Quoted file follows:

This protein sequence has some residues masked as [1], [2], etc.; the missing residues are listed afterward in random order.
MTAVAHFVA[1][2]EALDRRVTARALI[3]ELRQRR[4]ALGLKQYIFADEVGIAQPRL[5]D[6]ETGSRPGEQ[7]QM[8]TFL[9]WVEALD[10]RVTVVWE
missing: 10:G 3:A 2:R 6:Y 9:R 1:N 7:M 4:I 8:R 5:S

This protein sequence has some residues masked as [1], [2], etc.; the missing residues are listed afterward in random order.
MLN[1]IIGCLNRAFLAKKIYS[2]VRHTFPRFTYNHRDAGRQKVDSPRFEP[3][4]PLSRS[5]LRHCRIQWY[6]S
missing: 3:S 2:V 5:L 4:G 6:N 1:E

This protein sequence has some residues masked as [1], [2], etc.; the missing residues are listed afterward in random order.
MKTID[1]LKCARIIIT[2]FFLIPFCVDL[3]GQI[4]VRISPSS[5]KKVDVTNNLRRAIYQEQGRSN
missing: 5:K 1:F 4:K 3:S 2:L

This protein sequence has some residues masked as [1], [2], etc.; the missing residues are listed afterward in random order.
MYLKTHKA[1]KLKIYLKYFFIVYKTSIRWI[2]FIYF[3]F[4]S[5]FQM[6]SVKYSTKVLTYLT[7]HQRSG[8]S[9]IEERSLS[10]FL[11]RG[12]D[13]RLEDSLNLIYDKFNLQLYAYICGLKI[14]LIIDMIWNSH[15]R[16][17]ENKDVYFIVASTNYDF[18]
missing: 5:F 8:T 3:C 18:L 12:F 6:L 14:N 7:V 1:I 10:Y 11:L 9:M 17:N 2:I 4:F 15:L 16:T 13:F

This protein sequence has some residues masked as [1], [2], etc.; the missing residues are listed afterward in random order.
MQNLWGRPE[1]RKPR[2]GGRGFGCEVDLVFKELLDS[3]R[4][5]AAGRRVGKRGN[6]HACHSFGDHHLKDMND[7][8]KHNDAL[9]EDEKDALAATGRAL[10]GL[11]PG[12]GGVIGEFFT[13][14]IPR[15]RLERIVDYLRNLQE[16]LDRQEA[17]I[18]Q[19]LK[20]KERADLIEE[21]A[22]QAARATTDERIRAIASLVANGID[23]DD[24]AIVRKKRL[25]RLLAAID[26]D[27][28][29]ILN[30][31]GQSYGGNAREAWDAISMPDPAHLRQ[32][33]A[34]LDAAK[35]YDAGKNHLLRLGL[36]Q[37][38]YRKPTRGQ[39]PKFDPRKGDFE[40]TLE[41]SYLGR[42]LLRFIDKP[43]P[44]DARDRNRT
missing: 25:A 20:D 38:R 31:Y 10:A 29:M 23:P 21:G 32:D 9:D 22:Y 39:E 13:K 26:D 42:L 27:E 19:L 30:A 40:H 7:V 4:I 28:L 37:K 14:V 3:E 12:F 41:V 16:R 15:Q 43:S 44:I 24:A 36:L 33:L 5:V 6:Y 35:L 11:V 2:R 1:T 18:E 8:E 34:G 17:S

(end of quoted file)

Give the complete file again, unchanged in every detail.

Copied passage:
This protein sequence has some residues masked as [1], [2], etc.; the missing residues are listed afterward in random order.
MTAVAHFVA[1][2]EALDRRVTARALI[3]ELRQRR[4]ALGLKQYIFADEVGIAQPRL[5]D[6]ETGSRPGEQ[7]QM[8]TFL[9]WVEALD[10]RVTVVWE
missing: 10:G 3:A 2:R 6:Y 9:R 1:N 7:M 4:I 8:R 5:S

This protein sequence has some residues masked as [1], [2], etc.; the missing residues are listed afterward in random order.
MLN[1]IIGCLNRAFLAKKIYS[2]VRHTFPRFTYNHRDAGRQKVDSPRFEP[3][4]PLSRS[5]LRHCRIQWY[6]S
missing: 3:S 2:V 5:L 4:G 6:N 1:E

This protein sequence has some residues masked as [1], [2], etc.; the missing residues are listed afterward in random order.
MKTID[1]LKCARIIIT[2]FFLIPFCVDL[3]GQI[4]VRISPSS[5]KKVDVTNNLRRAIYQEQGRSN
missing: 5:K 1:F 4:K 3:S 2:L

This protein sequence has some residues masked as [1], [2], etc.; the missing residues are listed afterward in random order.
MYLKTHKA[1]KLKIYLKYFFIVYKTSIRWI[2]FIYF[3]F[4]S[5]FQM[6]SVKYSTKVLTYLT[7]HQRSG[8]S[9]IEERSLS[10]FL[11]RG[12]D[13]RLEDSLNLIYDKFNLQLYAYICGLKI[14]LIIDMIWNSH[15]R[16][17]ENKDVYFIVASTNYDF[18]
missing: 5:F 8:T 3:C 18:L 12:F 6:L 14:N 7:V 1:I 10:Y 11:L 9:M 17:N 2:I 4:F 15:L 16:T 13:F

This protein sequence has some residues masked as [1], [2], etc.; the missing residues are listed afterward in random order.
MQNLWGRPE[1]RKPR[2]GGRGFGCEVDLVFKELLDS[3]R[4][5]AAGRRVGKRGN[6]HACHSFGDHHLKDMND[7][8]KHNDAL[9]EDEKDALAATGRAL[10]GL[11]PG[12]GGVIGEFFT[13][14]IPR[15]RLERIVDYLRNLQE[16]LDRQEA[17]I[18]Q[19]LK[20]KERADLIEE[21]A[22]QAARATTDERIRAIASLVANGID[23]DD[24]AIVRKKRL[25]RLLAAID[26]D[27][28][29]ILN[30][31]GQSYGGNAREAWDAISMPDPAHLRQ[32][33]A[34]LDAAK[35]YDAGKNHLLRLGL[36]Q[37][38]YRKPTRGQ[39]PKFDPRKGDFE[40]TLE[41]SYLGR[42]LLRFIDKP[43]P[44]DARDRNRT
missing: 25:A 20:D 38:R 31:Y 10:A 29:M 23:P 21:G 32:D 9:D 22:Y 39:E 13:K 26:D 42:L 27:E 19:L 30:A 40:H 7:V 4:I 28:L 37:K 14:V 3:E 12:F 41:V 16:R 15:Q 43:S 44:I 24:A 36:L 33:L 5:V 6:Y 35:L 11:V 2:R 1:T 18:E 8:E 34:G 17:S